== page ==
Palmiro Togliatti: A Biography (Communist Lives)
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Palmiro Togliatti could not have become leader of the Italian Communist Party at a more difficult time in the Party’s history. In 1926, while he was away from Italy representing the Party in Moscow, Mussolini’s Fascist government outlawed the organization and arrested all the other leading Communists, including Antonio Gramsci, and Togliatti became leader--but at the cost of living in exile for nearly twenty years.
Drawing on unprecedented access to private correspondence and newly available archives, this is the first full biography of this important Communist politician and intellectual. Like many successful politicians, Togliatti was a man of contradictions--the dedicated Party man who was also instrumental in creating the constitution of Republican Italy--whose personal charisma and political acumen kept him at the forefront of Italian politics for nearly forty years. Aldo Agosti explores Togliatti’s intellectual development; his achievements and his sometimes criminal mistakes as the leading member of the Comintern; his complex relationship with Moscow; and his lasting impact on Italian politics. The result is a meticulous and fascinating life of one of Western Europe’s most successful Communist leaders, which at the same time casts fresh light on the internal politics of the Comintern.
class. He exuded a cold charm, like the engine of an electronic machine; one could hear the soft purring of intelligence in motion.32 The review’s first issues focused on the effort to disseminate the principles of historical materialism and, at the same time, engaged in a persistent polemic with Benedetto Croce, who by announcing ‘the death of Marxism’ many years before, had, according to Togliatti, ‘opened the way to fascist barbarism and degeneracy in the field of thought and culture’. While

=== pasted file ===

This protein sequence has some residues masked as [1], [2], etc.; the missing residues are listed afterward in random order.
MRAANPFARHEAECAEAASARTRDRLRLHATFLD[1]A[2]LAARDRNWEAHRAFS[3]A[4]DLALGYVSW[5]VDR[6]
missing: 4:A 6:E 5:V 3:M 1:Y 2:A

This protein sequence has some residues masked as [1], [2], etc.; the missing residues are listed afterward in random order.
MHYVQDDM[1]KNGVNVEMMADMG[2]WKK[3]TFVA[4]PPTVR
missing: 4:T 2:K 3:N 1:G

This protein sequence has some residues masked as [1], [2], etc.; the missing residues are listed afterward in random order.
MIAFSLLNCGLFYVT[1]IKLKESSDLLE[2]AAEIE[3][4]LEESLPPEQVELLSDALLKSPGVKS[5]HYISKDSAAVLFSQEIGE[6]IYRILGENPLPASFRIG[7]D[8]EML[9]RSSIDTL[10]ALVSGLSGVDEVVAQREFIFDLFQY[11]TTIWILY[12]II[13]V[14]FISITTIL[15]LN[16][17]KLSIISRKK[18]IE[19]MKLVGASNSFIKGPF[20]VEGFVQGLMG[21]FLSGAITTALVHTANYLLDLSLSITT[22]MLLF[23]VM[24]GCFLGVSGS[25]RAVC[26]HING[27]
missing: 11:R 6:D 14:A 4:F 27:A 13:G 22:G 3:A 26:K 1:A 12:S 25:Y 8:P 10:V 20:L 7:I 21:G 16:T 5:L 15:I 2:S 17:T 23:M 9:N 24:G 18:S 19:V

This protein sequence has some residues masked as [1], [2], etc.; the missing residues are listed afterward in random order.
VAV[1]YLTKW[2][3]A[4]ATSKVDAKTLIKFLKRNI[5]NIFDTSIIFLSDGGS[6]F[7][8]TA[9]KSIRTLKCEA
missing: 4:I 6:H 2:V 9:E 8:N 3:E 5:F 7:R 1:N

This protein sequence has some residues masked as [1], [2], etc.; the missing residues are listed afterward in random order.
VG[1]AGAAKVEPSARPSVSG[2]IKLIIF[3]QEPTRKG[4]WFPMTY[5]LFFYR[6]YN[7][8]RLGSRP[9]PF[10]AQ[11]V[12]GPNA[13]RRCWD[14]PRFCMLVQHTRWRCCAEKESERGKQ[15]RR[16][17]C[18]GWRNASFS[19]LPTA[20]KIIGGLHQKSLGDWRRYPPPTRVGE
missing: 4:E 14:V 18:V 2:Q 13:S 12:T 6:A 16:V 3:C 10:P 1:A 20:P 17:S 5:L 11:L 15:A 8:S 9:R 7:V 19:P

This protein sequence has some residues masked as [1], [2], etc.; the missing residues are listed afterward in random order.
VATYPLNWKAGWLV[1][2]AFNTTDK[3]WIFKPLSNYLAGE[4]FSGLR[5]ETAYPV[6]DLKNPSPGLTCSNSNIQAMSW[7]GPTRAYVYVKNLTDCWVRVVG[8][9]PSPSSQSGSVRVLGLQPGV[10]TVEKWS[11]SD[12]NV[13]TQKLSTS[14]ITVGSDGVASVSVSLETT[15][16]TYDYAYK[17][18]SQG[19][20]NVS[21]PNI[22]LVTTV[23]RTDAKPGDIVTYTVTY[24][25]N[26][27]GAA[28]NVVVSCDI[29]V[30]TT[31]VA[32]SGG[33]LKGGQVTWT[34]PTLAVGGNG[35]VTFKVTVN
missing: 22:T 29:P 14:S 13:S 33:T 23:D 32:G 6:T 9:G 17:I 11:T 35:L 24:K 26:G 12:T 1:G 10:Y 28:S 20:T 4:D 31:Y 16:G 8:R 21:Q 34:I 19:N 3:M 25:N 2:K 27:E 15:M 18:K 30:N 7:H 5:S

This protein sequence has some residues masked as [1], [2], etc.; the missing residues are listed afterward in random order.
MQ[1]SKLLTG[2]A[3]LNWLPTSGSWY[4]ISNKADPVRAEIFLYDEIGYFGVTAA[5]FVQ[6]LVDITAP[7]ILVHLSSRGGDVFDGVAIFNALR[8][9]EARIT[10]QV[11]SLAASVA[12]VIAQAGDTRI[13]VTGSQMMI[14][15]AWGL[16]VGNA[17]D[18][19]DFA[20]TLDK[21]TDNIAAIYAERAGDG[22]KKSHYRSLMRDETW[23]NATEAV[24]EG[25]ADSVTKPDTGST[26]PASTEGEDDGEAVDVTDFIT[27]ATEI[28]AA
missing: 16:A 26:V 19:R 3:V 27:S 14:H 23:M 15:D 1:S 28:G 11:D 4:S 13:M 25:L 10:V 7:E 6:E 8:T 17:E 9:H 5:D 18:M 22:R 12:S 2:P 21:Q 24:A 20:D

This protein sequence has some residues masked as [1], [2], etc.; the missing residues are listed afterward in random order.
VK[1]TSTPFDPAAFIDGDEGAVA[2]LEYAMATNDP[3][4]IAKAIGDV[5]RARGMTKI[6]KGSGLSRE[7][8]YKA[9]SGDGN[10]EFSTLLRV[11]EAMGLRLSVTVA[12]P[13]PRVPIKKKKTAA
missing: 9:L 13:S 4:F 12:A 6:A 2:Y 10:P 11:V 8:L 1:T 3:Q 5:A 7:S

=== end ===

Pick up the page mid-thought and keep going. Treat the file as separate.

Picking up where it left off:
with regard to this (‘we are making a mistake by dismissing the friends of democracy. We know how civil servants of the old regime will behave in the new one’) 66. But in the event, the left gave in on this vital issue, confining itself to the condition that the prefects nominated had 168 PALMIRO TOGLIATTI the unanimous approval of all the parties in the coalition. The fact that the situation was not developing favourably for the left was proved by the split within the PdA, which led
attributing to the petit bourgeoisie the revolutionary potential that the Comintern leader, Karl Radek, saw in it. Despite such originality, Togliatti gave the same dismissive judgement to the March on Rome and the accession of the fascists to government as the majority of the leading group of the PCI. He displayed the opinion that the events of 28–30 October ‘have not profoundly modified the internal Italian situation’, and that ‘the fascist government, which is the dictatorship of the
signalled a definite realignment inside the Comintern with regard to French politics. Under the pretence of a fictitious continuity, the political line of the Comintern was undergoing a radical change. And whilst France was its testing ground, it was not to be confined solely to that country. Togliatti, who was by now an adept interpreter of the workings of the International, realised that two different lines were clashing inside the ECCI. He prudently did not commit himself to either. The PCI
accused. Alas, they rather belonged to the tragic logic of a ruthless war that had reached its final throes and was imposing untold and indiscriminate suffering on the civilian population, the soldiers at the front, and the prisoners. This was a war that had become, because of its anti-fascist nature, a confrontation between progress and reaction. As Togliatti explained: ‘It is difficult, if not impossible, to differentiate between those people who are responsible for a political choice and those